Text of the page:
BMAT Section 1: Question Types

Advice & Insight From BMAT Specialists

Section 1 of the BMAT tests your skills in verbal and numerical reasoning. Opposed to section 2 of the exam which tests your pre-learnt scientific knowledge, section 1 is looking to assess the skill sets of students. This means that all the information needed to answer the questions will be provided and there is no requirement to apply any prior subject knowledge. The BMAT test is used to identify which prospective medical students have the skills and knowledge required to take a logical and strategic approach to solving clinical problems. 

The thinking skills section of the BMAT admissions test has a total of 32 multiple choice questions. There is a total of 32 stem questions each with 5 answer options, one of which will be correct. Ensure you read all the options carefully as the distractor answers may differ only discreetly from the correct answer.  Section 1 of the test lasts for 60 minutes giving you on average 1 minute 53 seconds per question. Compared to other sections of the BMAT test and other admissions tests you have more time to work through each question. It may be useful to decide how many questions you hope to have attempted when half of the time for this section has passed. It is important to be flexible with timings as you may find some questions more taxing than others. There are 2 main question types: Problem solving and critical thinking.

Question types in Critical Reasoning vs Problem Solving

Although there are only 3 question types for problem solving questions, it is less difficult to prepare and formulate strategies for these questions as there is more question variability. However, there are common questions frequently asked such as spatial reasoning questions and repeated patterns. The critical thinking questions tested in section 1 of the BMAT are very formulated so you can know what to expect when you set foot in the exam hall. If you can perfect your strategy to the 7 critical thinking and 3 problem solving questions through sufficient practice, then you are more likely to score highly in section 1.

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Format of the BMAT Exam

Across Section 1 the questions will be presented in a mixed order rather than being categorised by question type. Throughout the section questions ascend in their level of difficulty – you may want to consider this when considering time management and which questions to spend longer reviewing.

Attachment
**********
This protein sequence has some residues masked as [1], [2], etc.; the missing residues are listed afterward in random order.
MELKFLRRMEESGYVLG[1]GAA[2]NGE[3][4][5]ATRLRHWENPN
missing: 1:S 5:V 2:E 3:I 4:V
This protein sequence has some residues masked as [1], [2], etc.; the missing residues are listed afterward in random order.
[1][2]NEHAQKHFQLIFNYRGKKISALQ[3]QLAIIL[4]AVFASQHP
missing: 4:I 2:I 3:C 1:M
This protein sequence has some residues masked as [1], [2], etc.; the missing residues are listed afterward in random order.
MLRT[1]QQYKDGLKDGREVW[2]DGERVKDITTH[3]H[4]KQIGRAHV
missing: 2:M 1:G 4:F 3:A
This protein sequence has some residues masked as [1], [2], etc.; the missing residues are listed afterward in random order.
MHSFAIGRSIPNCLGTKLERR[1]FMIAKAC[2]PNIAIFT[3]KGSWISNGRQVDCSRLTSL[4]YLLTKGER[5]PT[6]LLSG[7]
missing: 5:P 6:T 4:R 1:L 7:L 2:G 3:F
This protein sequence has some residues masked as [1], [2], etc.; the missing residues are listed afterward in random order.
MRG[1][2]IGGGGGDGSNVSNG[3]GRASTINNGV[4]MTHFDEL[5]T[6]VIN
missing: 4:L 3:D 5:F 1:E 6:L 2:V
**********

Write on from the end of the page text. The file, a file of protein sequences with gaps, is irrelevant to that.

Changes to Section 1

This section of the BMAT was modified in 2020 so that data analysis questions involving interpretation of graphs and statistics have been removed.

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Problem Solving vs Critical Reasoning

Problem solving

The problem-solving questions are based upon complicated sets of data where students are expected to use skills of numerical reasoning. Although this section is not testing your learnt knowledge the BMAT assumes that you have retained mathematical skills from GCSE. When preparing make sure you are confident with the maths procedures and skills, which you can find referenced as part of the section 1 admissions guidance document. There are three different question forms which will arise as part of problem-solving questions:

  • Relevant Section – Using the information; identify appropriate, applicable material.
  • Finding Procedures – Determine which mathematical operation that must be used to solve a question based on a smaller amount of information.
  • Identifying Similarities – Identify similarities and difference between two provided resources. Resource format and type will differ with questions utilising graphs, tables and charts.

Critical Thinking

Critical thinking questions test your ability in verbal reasoning. This involves answering multiple choice questions based upon large pieces of written information in the form of long passages or paragraphs. These questions are like decision making and verbal reasoning questions in the UCAT, however you have more time per question. These questions require you to rapidly read, quickly interpret and analyse the passage. As part of your preparation, you should practice skim reading text and drawing relevant conclusions. Passages will contain a lot of irrelevant information so you need to learn a strategy where you can filter through the information rapidly. This may involve identifying relevant keywords or phrases used within the question-and-answer options. Each passage of text may contain a conclusion, supporting evidence and an assumption. A top tip is to make sure that you are confident with the definitions of words used to describe argument elements such as what a reason vs argument is. There are 7 types of question found within this section.

  • Identifying the main conclusion – identify the claim that the passage is persuading you to believe.
  • Drawing a conclusion – what conclusion (a claim supported by a reason) can be inferred from the text. The conclusion will not be explicitly elicited in the question.
  • Identifying the assumption – Identify the unstated reason that is required for the argument to be true and work effectively.
  • Assessing the impact of additional evidence – Identify claims or reasons that strengthen or weaken the argument in the text.
  • Detecting Reasoning Errors – Identify inaccuracies within the text. Consider the validity of any assumptions and if the conclusion follows on from the points being made.
  • Matching arguments – Identify the underlying logical process used to structure and phrase the text and the scenario given in the question. The context of the passage and questions will differ.
  • Applying principles – Using the text identify what theory, concept or idea is being presented. Select the answer which describes the same fundamental argument.

BMAT Section 1: Question Types

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